Salelologa Market revenue drops further

Returns from the Salelologa Market continue to dwindle causing Government to looking into various ways to breathe life back into this investment. 

"It's been very slow other than when it was initially opened. It's been going downhill; almost running at a loss,” admitted the Minister of Public Enterprises, Lautafi Fiu Purcell. 

Fiu Purcell said the downhill momentum of sales on a daily basis is worrying and attributed part of the loss of sales to poor management.

“One problem is that people just come and go without paying their outstanding balance so it’s just debts that we are looking at without the good returns."

But it has given pause for the government to reconsider other measures in order to find a way to boost revenue. 

One of the ideas already offered up that he is looking at, is the use of space available and trying to put the stalls together instead of the design where they are spaced out. 

“This would make more room available on the other side of the market for other business types to use,” he said. 

“This would be an idea similar to how other markets are being designed. 

In addition, Savaii residents themselves have offered various reasons for the failure of the market to attract sellers and buyers.

They include poor planning by Government, the fact that it is situated away from the township of Salelologa and that the goods offered there are the cheap items found in other shops in the town centre.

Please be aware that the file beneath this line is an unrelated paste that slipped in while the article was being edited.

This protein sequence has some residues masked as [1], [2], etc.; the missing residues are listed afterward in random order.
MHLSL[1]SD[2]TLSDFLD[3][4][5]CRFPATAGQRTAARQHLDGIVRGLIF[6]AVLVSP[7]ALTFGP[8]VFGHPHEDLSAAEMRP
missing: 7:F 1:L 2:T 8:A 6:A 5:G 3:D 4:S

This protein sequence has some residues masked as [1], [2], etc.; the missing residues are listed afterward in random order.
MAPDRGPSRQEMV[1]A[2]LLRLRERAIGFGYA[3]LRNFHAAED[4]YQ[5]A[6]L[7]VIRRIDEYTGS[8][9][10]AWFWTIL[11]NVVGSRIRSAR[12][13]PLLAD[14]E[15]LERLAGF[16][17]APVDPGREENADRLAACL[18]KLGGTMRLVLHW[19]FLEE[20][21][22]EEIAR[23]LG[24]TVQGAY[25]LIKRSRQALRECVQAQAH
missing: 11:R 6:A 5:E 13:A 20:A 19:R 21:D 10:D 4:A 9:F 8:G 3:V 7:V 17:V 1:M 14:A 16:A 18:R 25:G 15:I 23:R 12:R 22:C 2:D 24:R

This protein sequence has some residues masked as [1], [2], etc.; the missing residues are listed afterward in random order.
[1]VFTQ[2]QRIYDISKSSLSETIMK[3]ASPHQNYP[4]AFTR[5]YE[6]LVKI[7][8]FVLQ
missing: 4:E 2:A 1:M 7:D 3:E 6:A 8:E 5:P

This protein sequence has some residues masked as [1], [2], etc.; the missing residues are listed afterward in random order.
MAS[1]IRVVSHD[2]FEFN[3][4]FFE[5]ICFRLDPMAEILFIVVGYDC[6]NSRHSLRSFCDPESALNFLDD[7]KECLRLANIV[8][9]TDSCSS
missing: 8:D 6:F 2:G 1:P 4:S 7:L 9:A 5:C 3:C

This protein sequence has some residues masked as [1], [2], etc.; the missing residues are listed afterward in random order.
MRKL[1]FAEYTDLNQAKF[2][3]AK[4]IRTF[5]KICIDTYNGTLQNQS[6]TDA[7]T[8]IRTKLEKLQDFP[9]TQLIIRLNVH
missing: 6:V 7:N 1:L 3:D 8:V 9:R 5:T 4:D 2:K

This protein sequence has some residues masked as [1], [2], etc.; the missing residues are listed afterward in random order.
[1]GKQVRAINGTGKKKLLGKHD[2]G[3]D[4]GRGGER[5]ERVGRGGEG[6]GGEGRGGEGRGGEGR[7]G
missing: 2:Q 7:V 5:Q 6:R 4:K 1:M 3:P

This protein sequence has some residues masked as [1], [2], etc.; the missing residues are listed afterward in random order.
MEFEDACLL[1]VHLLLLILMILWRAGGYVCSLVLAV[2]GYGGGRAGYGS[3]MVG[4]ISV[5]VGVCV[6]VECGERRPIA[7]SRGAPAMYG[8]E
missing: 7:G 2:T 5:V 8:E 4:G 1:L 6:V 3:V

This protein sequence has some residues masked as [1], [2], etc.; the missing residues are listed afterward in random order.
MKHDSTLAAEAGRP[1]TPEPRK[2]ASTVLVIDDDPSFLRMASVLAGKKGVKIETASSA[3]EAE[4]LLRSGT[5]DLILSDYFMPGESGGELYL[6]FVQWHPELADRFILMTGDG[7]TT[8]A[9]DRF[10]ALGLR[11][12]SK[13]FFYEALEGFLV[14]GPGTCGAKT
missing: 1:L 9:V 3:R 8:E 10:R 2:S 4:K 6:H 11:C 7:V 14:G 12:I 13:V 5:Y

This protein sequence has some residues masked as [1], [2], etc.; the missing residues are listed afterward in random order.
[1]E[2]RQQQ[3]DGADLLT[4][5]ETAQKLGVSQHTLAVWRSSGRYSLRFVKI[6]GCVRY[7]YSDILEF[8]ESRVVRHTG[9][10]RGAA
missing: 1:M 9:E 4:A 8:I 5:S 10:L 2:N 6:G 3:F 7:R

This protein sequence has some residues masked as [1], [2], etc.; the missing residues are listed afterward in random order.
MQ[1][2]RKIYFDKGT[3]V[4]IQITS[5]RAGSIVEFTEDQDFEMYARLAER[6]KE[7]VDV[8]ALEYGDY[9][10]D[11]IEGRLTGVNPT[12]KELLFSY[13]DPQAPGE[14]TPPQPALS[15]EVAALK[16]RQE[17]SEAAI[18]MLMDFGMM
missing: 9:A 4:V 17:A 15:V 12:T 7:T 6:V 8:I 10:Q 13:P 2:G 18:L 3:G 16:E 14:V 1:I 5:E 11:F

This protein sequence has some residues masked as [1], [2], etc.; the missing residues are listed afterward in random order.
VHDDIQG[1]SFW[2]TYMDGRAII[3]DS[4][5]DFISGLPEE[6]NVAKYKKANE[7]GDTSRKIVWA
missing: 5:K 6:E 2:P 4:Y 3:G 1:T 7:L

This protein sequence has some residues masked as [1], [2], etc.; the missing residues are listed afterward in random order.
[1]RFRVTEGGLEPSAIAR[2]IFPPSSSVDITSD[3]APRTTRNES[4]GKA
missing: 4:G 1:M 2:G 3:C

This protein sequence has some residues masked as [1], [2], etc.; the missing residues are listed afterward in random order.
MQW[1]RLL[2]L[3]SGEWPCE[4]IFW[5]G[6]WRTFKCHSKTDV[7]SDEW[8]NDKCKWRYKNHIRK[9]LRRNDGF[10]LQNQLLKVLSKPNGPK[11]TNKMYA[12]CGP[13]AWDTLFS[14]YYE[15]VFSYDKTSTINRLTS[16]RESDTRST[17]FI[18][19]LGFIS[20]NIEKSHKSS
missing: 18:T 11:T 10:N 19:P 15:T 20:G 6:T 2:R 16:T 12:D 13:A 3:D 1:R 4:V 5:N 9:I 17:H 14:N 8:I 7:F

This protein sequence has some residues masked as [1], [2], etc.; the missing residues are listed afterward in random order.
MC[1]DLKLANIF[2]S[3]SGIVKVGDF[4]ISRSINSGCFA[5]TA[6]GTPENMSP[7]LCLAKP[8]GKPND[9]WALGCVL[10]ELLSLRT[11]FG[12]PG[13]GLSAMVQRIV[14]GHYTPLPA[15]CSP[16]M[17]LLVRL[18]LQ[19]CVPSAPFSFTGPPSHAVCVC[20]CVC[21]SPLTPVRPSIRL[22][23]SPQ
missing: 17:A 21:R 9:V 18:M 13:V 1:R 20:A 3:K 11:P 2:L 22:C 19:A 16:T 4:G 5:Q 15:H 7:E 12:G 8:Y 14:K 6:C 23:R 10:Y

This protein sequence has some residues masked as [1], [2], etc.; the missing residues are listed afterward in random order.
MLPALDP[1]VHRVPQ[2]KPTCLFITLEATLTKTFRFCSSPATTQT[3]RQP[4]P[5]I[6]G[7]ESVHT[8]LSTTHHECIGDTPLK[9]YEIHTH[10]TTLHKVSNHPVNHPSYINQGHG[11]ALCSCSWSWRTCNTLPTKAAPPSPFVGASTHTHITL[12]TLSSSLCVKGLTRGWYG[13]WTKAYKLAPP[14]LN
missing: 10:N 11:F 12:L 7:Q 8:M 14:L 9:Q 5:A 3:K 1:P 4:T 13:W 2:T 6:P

“The benches are mostly used for people to sleep on,” laughed one Salelologa resident, “and public transport is not regular.” 

Lautafi is the minister responsible for re-developing townships.

As a result, he thinks ‘By the time the work is in process (townships development) then there will be time to focus on building businesses and other shops around, to attract more business to the market here.”

 “There are other options like relocating the market somewhere but build the town in here (where the market's located) as a centre like T.A.T.T.E. for all the government services, " he said.

“The other side would be business and a bus terminal so there would be a smaller market . These are just some of the things that I’m thinking of now.

“If all of these things are done, where businesses cover the other side and people come to work here every day, then I think that would be a fresh start for the market ... but that’s for the near future."

In the Samoa Land Corporation’s Annual General Report for 2014-2015 which was submitted  to the Speaker of the House in March 2016, income from the Salelologa Market had dropped from 543,556 tala in 2014 to 369,926 tala in 2015, a decrease of 173 630 tala.

The market at Savalalo showed a small increase from 2014 - 726,420 tala to 2015 - 785,438 tala while at Vaitele, 2014 income was recorded at 161,900 tala in 2014 and a small increase in 2015 to 178,863 tala.

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